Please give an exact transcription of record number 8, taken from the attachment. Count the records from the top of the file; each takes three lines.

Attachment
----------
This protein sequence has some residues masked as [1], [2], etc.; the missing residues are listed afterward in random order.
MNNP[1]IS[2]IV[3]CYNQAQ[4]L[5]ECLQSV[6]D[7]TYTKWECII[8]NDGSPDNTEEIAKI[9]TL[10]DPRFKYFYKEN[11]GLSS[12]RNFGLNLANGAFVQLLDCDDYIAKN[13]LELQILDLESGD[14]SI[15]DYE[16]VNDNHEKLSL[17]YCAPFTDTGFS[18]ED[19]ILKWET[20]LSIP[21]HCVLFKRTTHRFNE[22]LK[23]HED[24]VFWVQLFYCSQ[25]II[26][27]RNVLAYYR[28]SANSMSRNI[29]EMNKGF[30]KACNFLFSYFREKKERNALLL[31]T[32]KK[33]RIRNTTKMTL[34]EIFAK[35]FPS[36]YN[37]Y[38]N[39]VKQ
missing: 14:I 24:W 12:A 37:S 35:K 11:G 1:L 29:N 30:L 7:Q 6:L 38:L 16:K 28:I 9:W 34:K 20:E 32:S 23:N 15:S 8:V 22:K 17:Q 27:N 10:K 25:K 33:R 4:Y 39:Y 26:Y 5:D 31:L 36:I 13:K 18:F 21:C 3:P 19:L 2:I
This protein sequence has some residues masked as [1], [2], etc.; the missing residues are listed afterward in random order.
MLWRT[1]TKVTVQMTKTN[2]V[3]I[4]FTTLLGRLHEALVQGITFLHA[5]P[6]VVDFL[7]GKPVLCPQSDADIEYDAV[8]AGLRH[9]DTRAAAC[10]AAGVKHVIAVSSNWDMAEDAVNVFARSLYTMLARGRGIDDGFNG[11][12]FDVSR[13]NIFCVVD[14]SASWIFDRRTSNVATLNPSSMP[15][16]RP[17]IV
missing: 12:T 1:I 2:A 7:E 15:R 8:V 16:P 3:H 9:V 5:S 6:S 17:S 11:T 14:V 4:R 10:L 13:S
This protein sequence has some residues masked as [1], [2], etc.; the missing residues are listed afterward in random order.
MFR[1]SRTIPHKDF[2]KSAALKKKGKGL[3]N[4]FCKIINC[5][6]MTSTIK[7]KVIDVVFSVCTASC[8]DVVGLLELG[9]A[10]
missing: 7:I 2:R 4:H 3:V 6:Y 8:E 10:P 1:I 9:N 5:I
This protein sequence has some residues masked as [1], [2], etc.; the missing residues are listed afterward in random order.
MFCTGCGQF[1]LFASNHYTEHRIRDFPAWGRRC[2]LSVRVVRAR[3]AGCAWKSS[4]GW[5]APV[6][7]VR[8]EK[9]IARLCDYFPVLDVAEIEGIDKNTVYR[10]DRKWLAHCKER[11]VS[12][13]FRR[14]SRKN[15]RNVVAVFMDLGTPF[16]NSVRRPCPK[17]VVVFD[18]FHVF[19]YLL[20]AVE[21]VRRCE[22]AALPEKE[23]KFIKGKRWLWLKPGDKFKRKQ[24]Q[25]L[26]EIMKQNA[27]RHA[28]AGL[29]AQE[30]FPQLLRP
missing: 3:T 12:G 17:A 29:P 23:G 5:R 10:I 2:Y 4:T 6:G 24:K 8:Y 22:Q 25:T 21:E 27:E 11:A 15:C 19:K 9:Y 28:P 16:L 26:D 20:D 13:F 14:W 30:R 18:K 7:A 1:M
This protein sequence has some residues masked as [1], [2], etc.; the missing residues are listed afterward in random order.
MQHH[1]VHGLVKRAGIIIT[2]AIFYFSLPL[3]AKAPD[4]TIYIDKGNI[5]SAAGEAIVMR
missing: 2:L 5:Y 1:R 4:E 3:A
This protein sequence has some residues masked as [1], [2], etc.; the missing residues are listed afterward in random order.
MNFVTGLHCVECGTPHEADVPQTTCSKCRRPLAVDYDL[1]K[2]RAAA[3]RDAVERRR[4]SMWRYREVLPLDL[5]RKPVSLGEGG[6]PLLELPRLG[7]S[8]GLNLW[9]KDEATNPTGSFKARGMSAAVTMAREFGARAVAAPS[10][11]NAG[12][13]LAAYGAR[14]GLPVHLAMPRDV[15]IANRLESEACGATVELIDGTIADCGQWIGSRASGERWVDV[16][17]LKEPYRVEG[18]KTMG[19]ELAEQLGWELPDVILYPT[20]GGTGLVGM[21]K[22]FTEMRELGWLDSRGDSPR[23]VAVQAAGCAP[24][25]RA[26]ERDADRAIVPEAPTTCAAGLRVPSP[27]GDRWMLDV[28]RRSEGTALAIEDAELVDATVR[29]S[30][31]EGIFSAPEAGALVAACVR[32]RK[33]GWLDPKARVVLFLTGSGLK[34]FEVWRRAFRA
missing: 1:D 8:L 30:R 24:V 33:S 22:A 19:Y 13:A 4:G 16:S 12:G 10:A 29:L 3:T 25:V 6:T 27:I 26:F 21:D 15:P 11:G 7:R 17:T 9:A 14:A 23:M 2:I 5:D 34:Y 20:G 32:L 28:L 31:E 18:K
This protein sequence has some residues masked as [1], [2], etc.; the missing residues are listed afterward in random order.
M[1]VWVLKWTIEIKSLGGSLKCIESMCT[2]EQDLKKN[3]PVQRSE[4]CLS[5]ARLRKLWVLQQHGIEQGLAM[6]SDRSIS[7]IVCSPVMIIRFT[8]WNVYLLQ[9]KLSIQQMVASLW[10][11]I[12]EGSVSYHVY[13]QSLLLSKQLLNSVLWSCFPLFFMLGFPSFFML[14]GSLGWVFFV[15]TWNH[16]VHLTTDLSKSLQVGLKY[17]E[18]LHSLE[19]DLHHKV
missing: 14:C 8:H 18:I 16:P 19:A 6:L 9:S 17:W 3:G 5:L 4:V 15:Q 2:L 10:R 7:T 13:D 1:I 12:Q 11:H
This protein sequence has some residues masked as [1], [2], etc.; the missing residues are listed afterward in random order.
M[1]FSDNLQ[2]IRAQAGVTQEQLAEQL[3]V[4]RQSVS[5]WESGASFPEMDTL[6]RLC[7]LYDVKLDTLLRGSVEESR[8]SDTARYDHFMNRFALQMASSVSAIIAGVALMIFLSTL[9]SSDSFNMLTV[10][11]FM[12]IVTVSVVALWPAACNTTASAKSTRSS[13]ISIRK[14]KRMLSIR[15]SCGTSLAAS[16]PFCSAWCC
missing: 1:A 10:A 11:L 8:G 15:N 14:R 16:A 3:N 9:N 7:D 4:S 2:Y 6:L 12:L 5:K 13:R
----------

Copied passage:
This protein sequence has some residues masked as [1], [2], etc.; the missing residues are listed afterward in random order.
M[1]FSDNLQ[2]IRAQAGVTQEQLAEQL[3]V[4]RQSVS[5]WESGASFPEMDTL[6]RLC[7]LYDVKLDTLLRGSVEESR[8]SDTARYDHFMNRFALQMASSVSAIIAGVALMIFLSTL[9]SSDSFNMLTV[10][11]FM[12]IVTVSVVALWPAACNTTASAKSTRSS[13]ISIRK[14]KRMLSIR[15]SCGTSLAAS[16]PFCSAWCC
missing: 1:A 10:A 11:L 8:G 15:N 14:R 16:A 3:N 9:N 7:D 4:S 2:Y 6:L 12:L 5:K 13:R